Three quick thoughts on Uruguay's 8-0 evisceration of Tahiti that secured a semifinal spot for Oscar Tabarez' side:
Uruguay through, but not convincing
The scoreline and stats tell an obvious story -- Uruguay scored eight times, enjoyed 70 percent of the ball and outshot the Iron Warriors by more than a 4:1 ratio -- but they also provide a lack of insight as to where La Celeste really is in its progress toward the World Cup. After all, what does it mean to maul a minnow?
The high Tahitian backline and expectedly lackluster man-marking could give any forward an inflated sense of self-worth; here, Abel Hernandez nodded home a flicked-on set piece inside the opening 80 seconds to begin an impressive individual haul. Uruguay would keep scoring until the death, too, with Luis Suarez scoring twice in the final eight minutes after coming on as a surprising sub with 20 minutes to play. (In doing so, the Liverpool forward passed Diego Forlan as Uruguay's all-time top goal scorer.)
But all the goals and a successful booking of a semifinal date with Brazil don't hide the fact that Uruguay is still figuring things out. Gaston Ramirez is not the playmaker for country yet that he is for club. The defense, rotated in full from the first two games, belies a lack of meaningful depth. (Andres Scotti in particular had a day to forget, missing a penalty and getting sent off for two yellow cards.) That the opponent was helpless Tahiti rendered it all irrelevant though the same won't be true against a better team. Did I mention they'll face Brazil on Wednesday with a spot in the final at stake?
Tahiti's dream ends as expected
Was it a dream? There was never any delusion about shock wins or scoring several goals. Coach Eddy Etaeta reiterated his side's sense of wonder and pride prior to the tournament and things played out as many cold-hearted realists felt they might: three games, three crushing defeats, one goal scored and 24 conceded.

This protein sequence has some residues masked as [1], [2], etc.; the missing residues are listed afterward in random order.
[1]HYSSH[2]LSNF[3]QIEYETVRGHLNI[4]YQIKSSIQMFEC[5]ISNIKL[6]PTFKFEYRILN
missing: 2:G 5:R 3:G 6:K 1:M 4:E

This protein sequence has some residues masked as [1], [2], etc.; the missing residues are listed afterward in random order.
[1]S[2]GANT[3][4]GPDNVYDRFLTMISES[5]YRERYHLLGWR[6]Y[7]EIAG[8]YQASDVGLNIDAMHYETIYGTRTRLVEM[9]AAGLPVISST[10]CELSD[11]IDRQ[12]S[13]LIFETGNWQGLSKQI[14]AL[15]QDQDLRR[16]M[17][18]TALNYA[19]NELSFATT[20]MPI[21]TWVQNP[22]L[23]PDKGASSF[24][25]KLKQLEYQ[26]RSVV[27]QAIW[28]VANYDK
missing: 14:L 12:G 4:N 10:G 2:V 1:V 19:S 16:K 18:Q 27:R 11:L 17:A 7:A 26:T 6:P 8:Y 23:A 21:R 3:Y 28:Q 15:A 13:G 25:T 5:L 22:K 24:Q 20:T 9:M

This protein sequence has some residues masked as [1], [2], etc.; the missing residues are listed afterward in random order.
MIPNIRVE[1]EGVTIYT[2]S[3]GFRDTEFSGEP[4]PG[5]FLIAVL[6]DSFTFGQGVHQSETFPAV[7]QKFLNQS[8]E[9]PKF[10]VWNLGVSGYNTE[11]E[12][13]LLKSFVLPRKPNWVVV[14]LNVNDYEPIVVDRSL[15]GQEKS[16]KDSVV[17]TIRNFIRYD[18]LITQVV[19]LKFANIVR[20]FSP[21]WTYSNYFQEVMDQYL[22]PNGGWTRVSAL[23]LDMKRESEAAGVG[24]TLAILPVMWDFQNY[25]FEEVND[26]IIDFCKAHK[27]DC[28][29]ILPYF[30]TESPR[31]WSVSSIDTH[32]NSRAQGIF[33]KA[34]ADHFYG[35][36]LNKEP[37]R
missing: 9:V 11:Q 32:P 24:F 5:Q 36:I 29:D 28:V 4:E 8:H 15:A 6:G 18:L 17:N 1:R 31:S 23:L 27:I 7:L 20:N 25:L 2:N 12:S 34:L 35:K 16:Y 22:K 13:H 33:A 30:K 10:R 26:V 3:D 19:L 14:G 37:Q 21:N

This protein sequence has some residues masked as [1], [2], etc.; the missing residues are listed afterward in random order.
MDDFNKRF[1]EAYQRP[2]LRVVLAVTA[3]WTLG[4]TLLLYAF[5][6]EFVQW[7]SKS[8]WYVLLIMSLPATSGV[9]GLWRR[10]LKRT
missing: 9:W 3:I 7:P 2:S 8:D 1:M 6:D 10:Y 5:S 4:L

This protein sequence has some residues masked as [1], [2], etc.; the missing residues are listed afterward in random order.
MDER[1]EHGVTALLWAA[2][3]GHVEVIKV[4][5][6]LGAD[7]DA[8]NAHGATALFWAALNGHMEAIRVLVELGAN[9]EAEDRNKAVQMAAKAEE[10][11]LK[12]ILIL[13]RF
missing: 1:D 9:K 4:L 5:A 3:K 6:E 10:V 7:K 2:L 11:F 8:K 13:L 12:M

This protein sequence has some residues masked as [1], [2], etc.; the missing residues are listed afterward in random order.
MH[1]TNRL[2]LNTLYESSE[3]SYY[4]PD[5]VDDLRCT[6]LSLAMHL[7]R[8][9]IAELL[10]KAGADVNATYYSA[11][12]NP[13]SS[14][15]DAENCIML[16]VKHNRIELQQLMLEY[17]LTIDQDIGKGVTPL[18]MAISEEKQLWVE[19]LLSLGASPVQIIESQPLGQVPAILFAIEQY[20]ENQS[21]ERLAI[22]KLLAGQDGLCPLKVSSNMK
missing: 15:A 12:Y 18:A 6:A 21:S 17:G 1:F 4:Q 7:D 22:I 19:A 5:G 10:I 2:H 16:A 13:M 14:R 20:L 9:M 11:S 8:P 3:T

Their amateur status was heart-warming and inspiring to us armchair artisans but also became an object of patronizing commentary as the Confed Cup wore on. In the end, their three opponents did what was expected of them. Mercy rules are not necessary. That's what the final whistle is for.
Now the Iron Warriors head home with a slew of stories, memorabilia and national pride. It was fun while it lasted.
Abel Hernandez has a rare field day
Games like this are fun for the individual as good teams prevail in the end. To wit, the efforts of Hernandez on Sunday.
Despite getting zero minutes in the first two group games, his four-goal haul is an impressive feat on any day. Scoring Uruguay's first hat trick since Luis Suarez did it versus Chile in November 2011 and the nation's first at a FIFA tournament since Carlos Borges in 1954 (thanks, Paul "PaulBOT" Carr) was the end product of an effective poacher's display. It could have been five had he swept home a right-flank cross with Tahiti's goalie, Gilbert Meriel, all at sea, but no one will pay much mind.
Hernandez' biggest weakness is that he's Uruguayan in that he's been forced to sit behind three potent strikers -- Luis Suarez, Diego Forlan and Edinson Cavani -- since his senior call-up in 2010. That said, the tall forward is just 22 years old, meaning that his time will eventually come at the international level. First up, he might do well to leave relegated Palermo in search of a grander stage. Do rumors of a switch to Sunderland count?